This isn't the first time that McCain has pulled this bait and switch trick and ducked out of presidential debates at the last minute when his poll numbers are going down.
McCain Backs Out of Debate In California
Bush campaign claims senator is abandoning state
Carla Marinucci, John Wildermuth, Chronicle Political Writers
Monday, February 28, 2000
With new polls showing his campaign dead in the water among California Republicans, Arizona Sen. John McCain has pulled out of a long-scheduled debate with Texas Gov. George Bush, set for Thursday in Los Angeles.
McCain campaign officials tried desperately yesterday to put the best face on their withdrawal, even as a new Field Poll showed Bush far ahead among likely Republican voters in the winner-take-all race for the state's 162 GOP delegates.
Top campaign officials attributed McCain's decision to Bush's earlier reluctance to appear at the debate.
``We had agreed to do this debate a long time ago, and Gov. Bush said he wasn't going to do it,'' McCain spokesman Howard Opinsky said yesterday. ``We aren't going to hold our schedule together forever.''
But Opinsky said McCain will debate Bush on NBC's ``Meet the Press'' Sunday, a national TV show that will reach millions of Americans.
Still, just last week, the McCain campaign was openly derisive of Bush's reluctance to commit to a California debate -- and promised its own candidate would be there.
``John McCain believes it's important for the people of California to see and hear the candidates talk about the issues,'' McCain communications director Dan Schnur told The Chronicle last week. ``Thirty- three million Californians are worth that attention . . . and we'll be there, either way.''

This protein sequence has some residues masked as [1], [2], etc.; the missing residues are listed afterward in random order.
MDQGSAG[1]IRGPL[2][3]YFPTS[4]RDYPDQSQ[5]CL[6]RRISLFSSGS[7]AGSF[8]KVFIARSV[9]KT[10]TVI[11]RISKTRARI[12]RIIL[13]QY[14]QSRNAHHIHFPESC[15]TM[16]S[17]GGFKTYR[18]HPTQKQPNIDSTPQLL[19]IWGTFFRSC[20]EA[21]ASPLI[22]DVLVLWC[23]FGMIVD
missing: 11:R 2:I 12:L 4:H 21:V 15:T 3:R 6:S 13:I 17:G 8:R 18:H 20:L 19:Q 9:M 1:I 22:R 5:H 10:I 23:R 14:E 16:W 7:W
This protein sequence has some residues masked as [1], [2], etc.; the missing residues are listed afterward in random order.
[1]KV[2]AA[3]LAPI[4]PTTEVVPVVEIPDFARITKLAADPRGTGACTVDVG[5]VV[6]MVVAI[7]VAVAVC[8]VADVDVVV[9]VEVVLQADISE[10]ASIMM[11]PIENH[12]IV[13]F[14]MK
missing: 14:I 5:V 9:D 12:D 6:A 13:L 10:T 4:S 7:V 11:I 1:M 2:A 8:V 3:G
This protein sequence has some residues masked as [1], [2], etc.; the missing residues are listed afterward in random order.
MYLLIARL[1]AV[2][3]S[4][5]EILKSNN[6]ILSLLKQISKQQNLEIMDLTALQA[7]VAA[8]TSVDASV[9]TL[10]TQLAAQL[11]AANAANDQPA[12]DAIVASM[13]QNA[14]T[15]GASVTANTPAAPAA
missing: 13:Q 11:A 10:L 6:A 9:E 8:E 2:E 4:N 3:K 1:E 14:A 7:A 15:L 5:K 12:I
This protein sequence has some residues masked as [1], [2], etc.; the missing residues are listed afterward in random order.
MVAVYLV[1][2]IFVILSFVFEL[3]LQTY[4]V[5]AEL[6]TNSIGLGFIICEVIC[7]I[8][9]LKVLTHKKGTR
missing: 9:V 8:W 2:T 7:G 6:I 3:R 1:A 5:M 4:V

As recently as Thursday, when he was in California, McCain was talking about his plans to debate Bush; even last night, McCain's own Web site listed his California debate- watching parties. The CNN-Los Angeles Times debate was the only scheduled head-to-head meeting of the two candidates in California before the primary, a week from tomorrow.
McCain's campaign said the candidate confirmed to CNN on Thursday that he would not appear. But until yesterday afternoon, when rumors swirled about the pullout, McCain -- who has touted his ``straight talk'' politics -- gave no public indication that he intended to duck the nationally televised showdown.
The bait and switch on the debate left the Arizona senator -- whose favorite campaign line is ``I'll always tell you the truth'' -- wide open to blistering criticism from his rivals.
``Clearly, this is more double-talk from the McCain campaign,'' said Alixe Mattingly, a spokeswoman for Bush. ``Pulling out of this debate at the last minute is an indication that they're pulling out of California, where McCain's antagonistic message clearly isn't working.''
The decision to avoid debating Bush clearly upset some of McCain's top advisers.
``It's definitely a mistake, but hopefully, the people of California feel strongly enough about the McCain reform agenda . . . to overlook a staff error and come out and vote for John McCain,'' said Schnur, a longtime California political operative. ``John McCain is completely committed to California; unfortunately, our staff's position on this debate sends just the opposite message.''
California Republicans have been worried all along that the two leading GOP candidates are not giving the nation's most populous state the respect it deserves. Bush's campaign stop in Los Angeles last week, for example, was his first visit to the state since November.
Bush supporters quietly reveled in McCain's surprise announcement.